can't we add a port for programming like in the arduino?

bryll.novelero (author)2015-04-02

Hi can i use this to install bootloader into my atmega 328? it is

SaeedA4 (author)bryll.novelero2017-05-01

yes you can connect

tx and rx and gnd in usb to serial to pins 2-3-8 to atmega 328

A simple USB-to-Serial is not usually good enough. You'll need a programmer like USBtiny to do it.

franzlp1992 (author)2017-03-29

Would it be ok to use the USB supply and the power jack supply simultaneously? Or would it damage anything?

MintuV (author)2017-03-26

Sir I'm not getting hiw to connect female headers can you please tell me what do you mean by " connect respective pin on the according to the pin diagram. Sir please reply asap.

Agastya_Sharma (author)2017-03-15

Sir you said "Anything you can do with the arduino (except serial read, and other things that require constant interface with the computer) can be done on the Homemade arduino in this way."

i have to go for a miniproject where we have to develope our own arduino board

but with this serial communication problem!!!!

Is there any way to interface the board we developed with computer

Engineerical (author)2015-02-12

Hey what can you use as a substitute for the two 10 uf tantalum capacitors? I have all the materials except for that.

starcodekei (author)Engineerical2017-01-22

You could try using electrolytic caps instead of tantalum if you wish.

I've been able to obtain all the needed parts from Mouser and/or Adafruit.

kiong (author)2015-09-01

Now, you will begin making connections on the chip. connect pins 7, 20 and 21 to five volts and pins 8 and 22 to ground.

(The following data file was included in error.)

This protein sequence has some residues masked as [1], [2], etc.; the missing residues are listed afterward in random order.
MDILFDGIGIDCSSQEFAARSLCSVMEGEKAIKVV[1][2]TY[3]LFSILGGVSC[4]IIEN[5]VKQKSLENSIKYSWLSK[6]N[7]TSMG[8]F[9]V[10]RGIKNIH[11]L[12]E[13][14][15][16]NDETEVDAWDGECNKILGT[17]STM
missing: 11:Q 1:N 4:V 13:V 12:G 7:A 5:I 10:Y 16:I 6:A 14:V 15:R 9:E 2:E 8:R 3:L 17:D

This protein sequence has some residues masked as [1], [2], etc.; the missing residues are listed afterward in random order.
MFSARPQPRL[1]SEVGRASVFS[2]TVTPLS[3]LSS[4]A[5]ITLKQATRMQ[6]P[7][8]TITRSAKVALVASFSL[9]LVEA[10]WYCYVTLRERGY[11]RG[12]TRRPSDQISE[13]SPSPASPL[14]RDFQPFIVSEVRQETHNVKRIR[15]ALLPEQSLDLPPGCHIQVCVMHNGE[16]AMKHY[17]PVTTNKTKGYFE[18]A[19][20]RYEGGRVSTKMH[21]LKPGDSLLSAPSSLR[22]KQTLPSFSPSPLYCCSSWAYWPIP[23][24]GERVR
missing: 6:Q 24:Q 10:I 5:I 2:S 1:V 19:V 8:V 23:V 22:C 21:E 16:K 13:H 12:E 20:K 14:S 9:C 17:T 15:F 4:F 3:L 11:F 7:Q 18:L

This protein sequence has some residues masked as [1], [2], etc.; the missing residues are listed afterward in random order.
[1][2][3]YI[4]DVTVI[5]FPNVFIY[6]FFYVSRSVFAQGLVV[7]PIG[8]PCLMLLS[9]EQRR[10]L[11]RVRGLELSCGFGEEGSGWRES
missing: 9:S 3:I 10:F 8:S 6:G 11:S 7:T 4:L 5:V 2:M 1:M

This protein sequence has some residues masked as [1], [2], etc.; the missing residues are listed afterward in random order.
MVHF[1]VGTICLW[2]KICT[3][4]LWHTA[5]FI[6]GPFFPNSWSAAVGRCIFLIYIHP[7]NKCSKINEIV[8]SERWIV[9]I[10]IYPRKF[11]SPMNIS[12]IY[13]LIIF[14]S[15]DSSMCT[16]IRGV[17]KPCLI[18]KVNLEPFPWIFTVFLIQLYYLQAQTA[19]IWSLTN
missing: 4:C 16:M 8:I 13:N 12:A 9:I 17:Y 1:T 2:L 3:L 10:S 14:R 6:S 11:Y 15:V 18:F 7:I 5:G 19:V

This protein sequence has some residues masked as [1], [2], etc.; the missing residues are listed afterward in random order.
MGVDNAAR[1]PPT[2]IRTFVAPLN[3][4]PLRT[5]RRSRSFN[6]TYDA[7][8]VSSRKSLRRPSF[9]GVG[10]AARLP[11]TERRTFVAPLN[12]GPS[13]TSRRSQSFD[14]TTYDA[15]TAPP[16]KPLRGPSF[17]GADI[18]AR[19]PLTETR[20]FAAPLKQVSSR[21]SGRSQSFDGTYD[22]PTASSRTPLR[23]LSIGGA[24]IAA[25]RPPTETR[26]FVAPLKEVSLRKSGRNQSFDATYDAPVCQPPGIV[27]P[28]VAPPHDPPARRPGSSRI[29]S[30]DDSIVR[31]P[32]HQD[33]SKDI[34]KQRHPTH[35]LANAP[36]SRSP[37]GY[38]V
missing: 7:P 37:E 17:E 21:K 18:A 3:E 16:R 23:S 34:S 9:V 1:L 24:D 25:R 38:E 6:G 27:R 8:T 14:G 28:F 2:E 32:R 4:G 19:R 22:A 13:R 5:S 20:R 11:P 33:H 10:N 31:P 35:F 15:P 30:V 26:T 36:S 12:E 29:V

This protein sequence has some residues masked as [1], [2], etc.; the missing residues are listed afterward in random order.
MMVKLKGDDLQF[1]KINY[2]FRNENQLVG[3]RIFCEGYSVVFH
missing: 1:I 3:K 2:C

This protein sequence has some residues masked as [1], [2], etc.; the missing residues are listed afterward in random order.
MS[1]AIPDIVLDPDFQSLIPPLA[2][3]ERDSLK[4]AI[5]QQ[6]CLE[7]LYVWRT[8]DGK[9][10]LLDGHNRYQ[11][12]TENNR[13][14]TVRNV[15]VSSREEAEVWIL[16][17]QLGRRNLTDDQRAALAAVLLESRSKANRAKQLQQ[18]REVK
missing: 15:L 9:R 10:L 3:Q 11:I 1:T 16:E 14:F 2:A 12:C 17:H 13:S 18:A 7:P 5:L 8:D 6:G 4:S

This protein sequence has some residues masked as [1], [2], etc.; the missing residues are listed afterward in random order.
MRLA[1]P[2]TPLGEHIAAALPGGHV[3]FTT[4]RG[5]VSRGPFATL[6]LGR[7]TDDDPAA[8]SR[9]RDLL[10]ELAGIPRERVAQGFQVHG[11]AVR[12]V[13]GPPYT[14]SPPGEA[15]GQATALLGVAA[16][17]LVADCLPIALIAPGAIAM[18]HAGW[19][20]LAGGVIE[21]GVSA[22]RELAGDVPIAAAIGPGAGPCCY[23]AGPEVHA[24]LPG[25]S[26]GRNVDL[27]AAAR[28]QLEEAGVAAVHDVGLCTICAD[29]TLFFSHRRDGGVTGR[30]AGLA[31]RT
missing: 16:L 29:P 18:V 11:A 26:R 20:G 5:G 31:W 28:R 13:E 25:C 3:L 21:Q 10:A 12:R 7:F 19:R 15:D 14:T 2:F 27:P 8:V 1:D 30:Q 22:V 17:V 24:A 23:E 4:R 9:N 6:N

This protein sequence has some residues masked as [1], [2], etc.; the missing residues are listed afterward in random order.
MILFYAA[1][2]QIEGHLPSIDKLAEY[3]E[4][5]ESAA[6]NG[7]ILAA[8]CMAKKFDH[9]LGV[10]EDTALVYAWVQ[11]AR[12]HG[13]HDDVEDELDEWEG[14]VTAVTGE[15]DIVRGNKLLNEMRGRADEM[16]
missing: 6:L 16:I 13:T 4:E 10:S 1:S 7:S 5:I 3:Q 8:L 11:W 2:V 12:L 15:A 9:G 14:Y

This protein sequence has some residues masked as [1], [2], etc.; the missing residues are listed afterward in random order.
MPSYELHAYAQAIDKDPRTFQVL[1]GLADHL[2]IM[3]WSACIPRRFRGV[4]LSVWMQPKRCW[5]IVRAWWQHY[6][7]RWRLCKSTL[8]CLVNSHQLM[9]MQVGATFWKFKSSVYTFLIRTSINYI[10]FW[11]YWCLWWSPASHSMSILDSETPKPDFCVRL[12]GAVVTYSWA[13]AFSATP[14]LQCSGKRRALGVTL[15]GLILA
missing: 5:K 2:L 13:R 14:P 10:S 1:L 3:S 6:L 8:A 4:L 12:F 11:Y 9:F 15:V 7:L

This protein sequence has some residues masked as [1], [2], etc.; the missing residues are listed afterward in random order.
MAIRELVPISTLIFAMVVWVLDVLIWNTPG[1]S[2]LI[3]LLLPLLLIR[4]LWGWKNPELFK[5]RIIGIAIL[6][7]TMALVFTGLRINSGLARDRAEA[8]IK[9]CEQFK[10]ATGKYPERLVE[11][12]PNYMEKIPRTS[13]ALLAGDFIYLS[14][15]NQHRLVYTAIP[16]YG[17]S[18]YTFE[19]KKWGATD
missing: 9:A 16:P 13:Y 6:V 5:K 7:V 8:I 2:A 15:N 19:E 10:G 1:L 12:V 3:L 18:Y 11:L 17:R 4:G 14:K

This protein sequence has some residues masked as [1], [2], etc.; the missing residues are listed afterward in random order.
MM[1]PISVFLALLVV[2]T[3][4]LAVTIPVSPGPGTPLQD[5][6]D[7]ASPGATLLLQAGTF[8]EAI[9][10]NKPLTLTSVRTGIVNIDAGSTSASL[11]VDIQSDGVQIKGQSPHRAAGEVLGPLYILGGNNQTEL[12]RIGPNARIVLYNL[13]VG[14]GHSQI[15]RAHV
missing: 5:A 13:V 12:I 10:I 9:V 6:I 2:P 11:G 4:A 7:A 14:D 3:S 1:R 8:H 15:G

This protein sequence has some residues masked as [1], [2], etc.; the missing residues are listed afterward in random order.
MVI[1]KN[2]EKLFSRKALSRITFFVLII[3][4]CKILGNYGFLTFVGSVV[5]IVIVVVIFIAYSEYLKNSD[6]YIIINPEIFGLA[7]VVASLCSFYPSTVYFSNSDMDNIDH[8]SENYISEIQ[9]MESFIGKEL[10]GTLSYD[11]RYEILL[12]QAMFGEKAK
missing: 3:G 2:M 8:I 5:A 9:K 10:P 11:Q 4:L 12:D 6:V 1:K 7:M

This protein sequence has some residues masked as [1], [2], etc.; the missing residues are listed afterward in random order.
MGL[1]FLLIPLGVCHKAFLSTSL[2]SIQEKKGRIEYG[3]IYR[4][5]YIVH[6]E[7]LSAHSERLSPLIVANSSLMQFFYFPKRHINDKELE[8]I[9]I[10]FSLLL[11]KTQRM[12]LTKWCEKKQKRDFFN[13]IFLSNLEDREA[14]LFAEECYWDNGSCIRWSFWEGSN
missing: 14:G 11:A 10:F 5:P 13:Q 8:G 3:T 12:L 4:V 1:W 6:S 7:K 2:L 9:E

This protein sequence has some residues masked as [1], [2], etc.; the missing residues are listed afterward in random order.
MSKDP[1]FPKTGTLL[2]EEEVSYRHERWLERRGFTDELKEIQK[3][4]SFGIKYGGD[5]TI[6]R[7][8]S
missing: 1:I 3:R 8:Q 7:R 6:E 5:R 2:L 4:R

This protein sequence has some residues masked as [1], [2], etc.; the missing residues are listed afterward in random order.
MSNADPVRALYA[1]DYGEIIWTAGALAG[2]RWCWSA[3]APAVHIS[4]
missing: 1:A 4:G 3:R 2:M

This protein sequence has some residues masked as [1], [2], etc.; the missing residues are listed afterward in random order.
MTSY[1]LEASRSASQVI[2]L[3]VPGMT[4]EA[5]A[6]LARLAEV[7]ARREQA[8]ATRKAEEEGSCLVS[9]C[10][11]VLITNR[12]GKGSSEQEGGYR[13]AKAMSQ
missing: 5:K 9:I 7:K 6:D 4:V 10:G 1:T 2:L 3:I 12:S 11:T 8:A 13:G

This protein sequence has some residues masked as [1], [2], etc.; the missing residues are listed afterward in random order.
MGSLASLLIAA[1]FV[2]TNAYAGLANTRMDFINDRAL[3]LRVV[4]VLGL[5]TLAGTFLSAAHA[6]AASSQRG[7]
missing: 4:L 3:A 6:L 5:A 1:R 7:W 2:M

What is you mean pin 7 ,20 and 21 to five volt?bcs i look from the picture look like you connect to pin 7 to pin 21

starcodekei (author)kiong2017-01-22

I built mine with a solderable breadboard. Simply connect pins 7, 20, and 21 to the +5V bus. Then, pins 8 and 22 should be connected to the ground/0V bus.

GrantC4 (author)2015-09-07


question about the power supply you used:

what voltage and mah did you use?

(I assume a 5V, but I don't know what mah)


starcodekei (author)GrantC42017-01-22

The "real" arduino devices recommend a 9V power supply. The 7805 regulator will lower the voltage to 5 for you, and it provides sufficient current for the rest of the chip to work.

Hk556 (author)2016-06-12

how to do pragramming ..?

starcodekei (author)Hk5562017-01-22

Either swap the chip into a real Arduino and use the USB programming, or utilize a programming device (such as USBtiny, AVRISP, etc) and attach it to the ICSP breakout, which is part of the last step shown above.

NahidRM (author)2016-05-22


Can I use a ceramic capacitor instead of the tantalum one? and is there a replacement to the 150 ohm resistor? That's a bit hard to find

starcodekei (author)NahidRM2017-01-22

You could probably use another low-value resistor such as 200 or 220 for the LEDs. Don't go much higher than that, it's not necessary and will just consume a bit more power, which could be an issue if you're using batteries instead of a wall adapter.

LarryF24 (author)2016-07-30

Just a question here , can you just stack the blank chip on to the inserted programmed chip and then load a sketch? Would it harm the original one ,just wondering if it could be done that way.

starcodekei (author)LarryF242017-01-22

Definitely not. You need to remove the chip from the socket, stacking them is not possible or safe for the chips.

Marethno made it! (author)2016-01-05

thanks for this instructable. i failed with my First one, but the second one is useable. i Made the whole digital row of Pins Marked yellow. analog Green. vcc Red. i soldered a 10 Pin ISP. tested and Run with an USB asp.

Asad RazaA (author)Marethno2016-12-22

sir pleeeeezzzzzz send diagram

Asad RazaA (author)2016-12-22

sir how to apply b-type usb socket on this circuit

ppppppppppppppllllllllllllllllllllllllllllllleeeeeeeeeeeeeeeeeeezzzzzzzzzzzzz sir!

NehaS51 (author)2016-07-13

Do we have to do something to make the pin no 28(A5) analog if working with only IC atmega 328?

or is it already analog? as it is showing constantly 5v in my IC.